One Last Thing...

2006, Movie, R, 97 mins

Review

ONE LAST THING...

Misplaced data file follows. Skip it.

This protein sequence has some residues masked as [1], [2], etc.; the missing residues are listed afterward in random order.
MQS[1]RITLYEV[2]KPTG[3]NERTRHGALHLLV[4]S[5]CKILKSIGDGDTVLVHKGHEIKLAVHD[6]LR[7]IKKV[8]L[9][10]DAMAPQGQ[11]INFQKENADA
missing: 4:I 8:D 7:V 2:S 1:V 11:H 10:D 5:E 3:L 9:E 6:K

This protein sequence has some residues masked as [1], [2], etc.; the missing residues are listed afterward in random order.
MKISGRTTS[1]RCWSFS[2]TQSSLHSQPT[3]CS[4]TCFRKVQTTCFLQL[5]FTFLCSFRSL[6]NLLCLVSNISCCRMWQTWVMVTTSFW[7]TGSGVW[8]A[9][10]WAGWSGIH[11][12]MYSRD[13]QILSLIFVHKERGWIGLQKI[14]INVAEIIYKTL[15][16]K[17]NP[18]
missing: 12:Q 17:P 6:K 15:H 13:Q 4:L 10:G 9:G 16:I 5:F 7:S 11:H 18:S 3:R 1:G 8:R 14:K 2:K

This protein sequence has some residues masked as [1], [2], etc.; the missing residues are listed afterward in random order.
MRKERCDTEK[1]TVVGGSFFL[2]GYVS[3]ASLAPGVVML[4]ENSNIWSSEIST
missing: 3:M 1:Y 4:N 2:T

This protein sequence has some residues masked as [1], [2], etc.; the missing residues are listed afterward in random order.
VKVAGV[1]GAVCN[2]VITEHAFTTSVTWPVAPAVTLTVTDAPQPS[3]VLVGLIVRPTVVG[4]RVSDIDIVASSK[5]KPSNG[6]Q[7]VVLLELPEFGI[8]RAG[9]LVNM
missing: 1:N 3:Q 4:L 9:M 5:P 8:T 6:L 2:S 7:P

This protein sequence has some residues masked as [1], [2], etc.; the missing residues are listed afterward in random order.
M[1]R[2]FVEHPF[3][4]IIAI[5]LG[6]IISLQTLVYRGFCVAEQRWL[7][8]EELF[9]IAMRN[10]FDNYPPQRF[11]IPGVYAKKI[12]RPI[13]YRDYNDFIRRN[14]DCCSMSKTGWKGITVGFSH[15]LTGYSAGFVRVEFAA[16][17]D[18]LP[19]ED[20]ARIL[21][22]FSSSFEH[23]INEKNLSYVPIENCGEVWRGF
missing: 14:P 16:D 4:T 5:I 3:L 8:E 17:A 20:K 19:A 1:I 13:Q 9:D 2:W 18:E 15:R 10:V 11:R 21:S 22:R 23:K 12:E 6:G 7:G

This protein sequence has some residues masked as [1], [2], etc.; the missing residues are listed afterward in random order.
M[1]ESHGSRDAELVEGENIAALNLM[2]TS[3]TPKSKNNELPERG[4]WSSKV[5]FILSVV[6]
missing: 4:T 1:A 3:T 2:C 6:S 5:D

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Sex and the City star Cynthia Nixon's performance as a widowed, blue-collar mom dealing with the imminent death of her teenage son is the glue that holds together Alex Steyermark and Barry Stringfellow's uneven tragicomedy. The United Wish Givers foundation is granting 16-year-old terminal-cancer patient Dylan Jamieson (Michael Angarano) his wish to take a fishing trip with his favorite football player, Jason O'Malley (Johnny Messner). But just before the press conference — Dylan's fortunes are big news in little Marcus Hook, Penn. — Dylan decides there's something he'd like much, much more: a weekend with supermodel Nikki Sinclair (Sunny Mabrey). Encouraged by goofball pals Slap (Gideon Glick) and Ricky (Matthew Bush), Dylan says as much on air, and the human-interest story makes it all the way to Nikki's manager (Gina Gershon) in New York. At her wit's end with Nikki, a self-destructive alcoholic who's rapidly flushing her career right down the toilet, she arranges a photo-op visit in hopes of scaring up some positive publicity. Nikki and her entourage stay just long enough for a photo op, but for all her self-indulgent hissy fits, Nikki isn't a total bitch: In fact, underneath the fierce makeup and divatude, she's a small-town girl who can't forgive herself for ditching her doting high-school boyfriend to pursue fame and fortune. Nikki tells Dylan to call if he ever gets to New York, never imagining he actually will, but with a little help from Jason — the definition of a world-class good sport — and a reluctant go-ahead from Dylan's protective mother, Karen (Nixon), Dylan, Slap and Ricky are soon en route. Their misadventures are standard "small-town boys in the big city" stuff, but the cute interactions with oddball New Yorkers never overshadow the fact that Dylan is getting sicker by the day; his inexorably worsening condition forces him to cut the trip short with his dream still unfulfilled. Stringfellow's ambitious script tries to pack a lot of thematic underpinnings into a slim story, including conflicting ideas about the afterlife, the way different cultures approach and prepare for (or don't) death, the corrosive consequences of self-recrimination, and the ripple effect one life can have on others. It doesn't always work, but the cast is uniformly accomplished — even Bush and Glick make their goofball characters annoying like teen boys, rather than annoying like movie cliches — and sophomore director Steyermark, who made his debut with the defiantly ragged PREY FOR ROCK & ROLL (2003), keeps the sentimentality in check. leave a comment --Maitland McDonagh

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